TRIAL OF SUMMONS CASES BY MAGISTRATE

INTRODUCTION

Summon is a legal document which is issued by the court that notifies or commands a person to whom it is served to show his/ her presence in the court in order to answer the questions raised upon/to that person.

A summons case signifies a case concerning to an offence not punishable with death, imprisonment for life or imprisonment for a term exceeding two years. The trial procedure prescribed for summons cases is mainly contained in sections 251 to 259 of Criminal Procedure Code, 1973. These cases are tried with much less formality than warrant cases, and the manner of their trial is less elaborate.

STEPS IN THE TRIAL PROCEDURE

Chapter XX of CRPC deals with Trial of summons cases by Magistrates.

Section 251: explaining the substance of the accusation to the accused.

“When in a summons case a accused appears or is brought before the magistrate, the particulars of the offence of which he is accused shall be stated to him, and he shall be asked whether he pleads guilty or has any defence to make, but it shall not be necessary to frame a formal charge.”[1]

The section only dispenses with a formal charge in a summons case but is does not dispense with the statement of particulars of the offence for which accused is to be dealt with. The purpose of questioning the accused under this section is to appraise him of the charge against him. The accused should have clear statement made to him:

  • That he is about to be put on trial
  • The offence or facts constituting the offence with the commission of which he is accused.

The record must show the facts which were stated or explained to the accused by the magistrate.

Section 252: conviction on plea of guilty.

“If the accused pleads guilty, the Magistrate shall record the plea as nearly as possible in the words used by the accused and may, in his discretion, convict him thereon.”[2]

When guilty is pleaded by the accused, it is imperative that the magistrate shall record the plea of guilty as nearly as possible in words used by accused. The requirement of section 252 is not merely empty formality but is a matter of substance intended to secure proper administration of justice, because the right to appeal of the accused depends upon circumstance whether he pleaded guilty or not. It is because of the reason that the legislature requires the exact words used by accused in hid plea of guilty should be as nearly as possible be recorded in his own words or language in order to avert any inaccuracy, error or misapprehension. If there are number of accused persons, the plea of ach accused shall be recorded separately in their own words after the accusation was read over to each one of them.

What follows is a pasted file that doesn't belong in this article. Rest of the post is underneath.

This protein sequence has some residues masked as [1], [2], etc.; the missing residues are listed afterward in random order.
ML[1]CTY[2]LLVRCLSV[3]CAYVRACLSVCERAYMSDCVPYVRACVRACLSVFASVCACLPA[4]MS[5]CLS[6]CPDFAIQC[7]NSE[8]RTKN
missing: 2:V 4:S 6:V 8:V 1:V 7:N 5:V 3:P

Section 253: conviction on plea of guilty in nonappearance of accused in petty cases.

It has been provided by section 206 that in the case of certain petty offences, an accused who is willing to plead guilty need not appear in the court either in person or through his pleader provided, he satisfies the conditions of that section. The object is to avoid unnecessary trouble to offenders who have committed petty offences and are willing to pay the penalty. Section 253 prescribes the procedure where a person to whom a summons has been issued under sec. 206 has transmitted to magistrate his plea to guilty without appearing before the magistrate. Where the accused wishes to plead guilty without attending the court, the accused is expected to pay Rs.1000/- by post or via a messenger (pleader) to the Magistrate.